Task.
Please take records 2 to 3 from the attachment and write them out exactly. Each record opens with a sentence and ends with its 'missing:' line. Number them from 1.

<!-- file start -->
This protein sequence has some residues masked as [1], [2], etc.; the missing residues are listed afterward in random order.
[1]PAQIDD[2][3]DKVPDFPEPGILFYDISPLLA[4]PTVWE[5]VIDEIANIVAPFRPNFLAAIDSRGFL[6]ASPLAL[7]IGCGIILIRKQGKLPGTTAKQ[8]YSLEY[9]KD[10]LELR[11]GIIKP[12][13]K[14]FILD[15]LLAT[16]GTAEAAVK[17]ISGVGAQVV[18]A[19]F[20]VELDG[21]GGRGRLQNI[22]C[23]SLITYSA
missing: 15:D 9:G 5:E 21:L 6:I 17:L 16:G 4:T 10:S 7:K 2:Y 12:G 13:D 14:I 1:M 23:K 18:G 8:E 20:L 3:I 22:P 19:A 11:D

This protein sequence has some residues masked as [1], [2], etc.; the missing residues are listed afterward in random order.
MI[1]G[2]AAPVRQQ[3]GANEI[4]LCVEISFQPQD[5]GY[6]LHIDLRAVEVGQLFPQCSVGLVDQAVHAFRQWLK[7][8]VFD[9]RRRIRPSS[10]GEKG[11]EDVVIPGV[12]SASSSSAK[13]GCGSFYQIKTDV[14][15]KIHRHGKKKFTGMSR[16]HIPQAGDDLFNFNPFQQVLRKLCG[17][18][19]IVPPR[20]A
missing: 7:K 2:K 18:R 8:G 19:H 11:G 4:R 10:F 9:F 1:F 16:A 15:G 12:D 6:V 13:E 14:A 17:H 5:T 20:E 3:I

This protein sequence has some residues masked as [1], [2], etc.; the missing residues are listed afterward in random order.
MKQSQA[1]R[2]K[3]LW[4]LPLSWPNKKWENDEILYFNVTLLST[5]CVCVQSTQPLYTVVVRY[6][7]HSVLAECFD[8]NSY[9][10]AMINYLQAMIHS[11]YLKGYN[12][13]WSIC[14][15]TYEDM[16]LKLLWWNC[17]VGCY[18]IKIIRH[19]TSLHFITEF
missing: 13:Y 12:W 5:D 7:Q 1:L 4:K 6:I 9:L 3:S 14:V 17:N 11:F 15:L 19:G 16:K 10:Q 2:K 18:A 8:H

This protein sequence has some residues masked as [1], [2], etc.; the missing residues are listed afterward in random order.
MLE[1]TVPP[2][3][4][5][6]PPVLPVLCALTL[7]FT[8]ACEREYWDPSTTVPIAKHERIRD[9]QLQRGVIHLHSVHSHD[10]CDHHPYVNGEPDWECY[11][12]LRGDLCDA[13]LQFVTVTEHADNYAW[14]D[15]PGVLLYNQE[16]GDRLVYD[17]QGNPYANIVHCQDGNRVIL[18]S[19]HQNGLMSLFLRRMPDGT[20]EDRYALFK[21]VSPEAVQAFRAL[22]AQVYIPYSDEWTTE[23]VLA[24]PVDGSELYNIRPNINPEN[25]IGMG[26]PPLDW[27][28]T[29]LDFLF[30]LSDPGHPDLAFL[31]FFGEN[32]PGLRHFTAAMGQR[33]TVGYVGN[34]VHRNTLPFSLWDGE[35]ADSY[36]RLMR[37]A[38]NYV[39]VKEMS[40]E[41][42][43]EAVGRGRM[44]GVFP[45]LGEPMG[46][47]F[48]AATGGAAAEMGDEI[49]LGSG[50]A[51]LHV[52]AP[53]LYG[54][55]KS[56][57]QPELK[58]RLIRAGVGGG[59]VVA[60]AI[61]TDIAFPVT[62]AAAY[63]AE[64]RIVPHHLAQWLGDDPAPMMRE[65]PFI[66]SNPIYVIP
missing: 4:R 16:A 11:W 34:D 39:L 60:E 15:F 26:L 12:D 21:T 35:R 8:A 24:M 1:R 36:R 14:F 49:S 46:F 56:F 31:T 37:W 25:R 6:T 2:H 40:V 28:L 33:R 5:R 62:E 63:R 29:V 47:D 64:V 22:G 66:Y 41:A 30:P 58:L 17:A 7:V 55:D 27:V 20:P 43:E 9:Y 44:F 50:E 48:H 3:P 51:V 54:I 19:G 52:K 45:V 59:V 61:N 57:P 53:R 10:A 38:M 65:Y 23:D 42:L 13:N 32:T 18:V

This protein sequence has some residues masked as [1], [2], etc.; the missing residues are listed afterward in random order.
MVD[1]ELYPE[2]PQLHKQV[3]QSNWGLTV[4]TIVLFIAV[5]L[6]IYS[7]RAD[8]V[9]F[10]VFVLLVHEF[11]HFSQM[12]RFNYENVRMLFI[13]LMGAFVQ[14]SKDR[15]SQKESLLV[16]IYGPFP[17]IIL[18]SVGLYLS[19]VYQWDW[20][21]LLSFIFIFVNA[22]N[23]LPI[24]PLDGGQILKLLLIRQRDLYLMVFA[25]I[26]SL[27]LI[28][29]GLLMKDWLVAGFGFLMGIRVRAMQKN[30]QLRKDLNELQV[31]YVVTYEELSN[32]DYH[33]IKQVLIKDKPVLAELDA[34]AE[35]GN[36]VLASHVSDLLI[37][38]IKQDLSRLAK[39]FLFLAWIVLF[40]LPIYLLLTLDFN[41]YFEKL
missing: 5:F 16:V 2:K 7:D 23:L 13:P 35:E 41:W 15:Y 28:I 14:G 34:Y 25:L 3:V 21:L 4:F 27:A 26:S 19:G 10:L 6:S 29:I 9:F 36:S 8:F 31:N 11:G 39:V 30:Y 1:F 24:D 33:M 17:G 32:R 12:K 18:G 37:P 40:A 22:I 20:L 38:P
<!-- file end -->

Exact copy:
This protein sequence has some residues masked as [1], [2], etc.; the missing residues are listed afterward in random order.
MI[1]G[2]AAPVRQQ[3]GANEI[4]LCVEISFQPQD[5]GY[6]LHIDLRAVEVGQLFPQCSVGLVDQAVHAFRQWLK[7][8]VFD[9]RRRIRPSS[10]GEKG[11]EDVVIPGV[12]SASSSSAK[13]GCGSFYQIKTDV[14][15]KIHRHGKKKFTGMSR[16]HIPQAGDDLFNFNPFQQVLRKLCG[17][18][19]IVPPR[20]A
missing: 7:K 2:K 18:R 8:G 19:H 11:G 4:R 10:F 9:F 1:F 16:A 15:G 12:D 6:V 13:E 14:A 17:H 5:T 20:E 3:I

This protein sequence has some residues masked as [1], [2], etc.; the missing residues are listed afterward in random order.
MKQSQA[1]R[2]K[3]LW[4]LPLSWPNKKWENDEILYFNVTLLST[5]CVCVQSTQPLYTVVVRY[6][7]HSVLAECFD[8]NSY[9][10]AMINYLQAMIHS[11]YLKGYN[12][13]WSIC[14][15]TYEDM[16]LKLLWWNC[17]VGCY[18]IKIIRH[19]TSLHFITEF
missing: 13:Y 12:W 5:D 7:Q 1:L 4:K 6:I 9:L 3:S 14:V 17:N 11:F 15:L 19:G 16:K 10:Q 2:K 18:A 8:H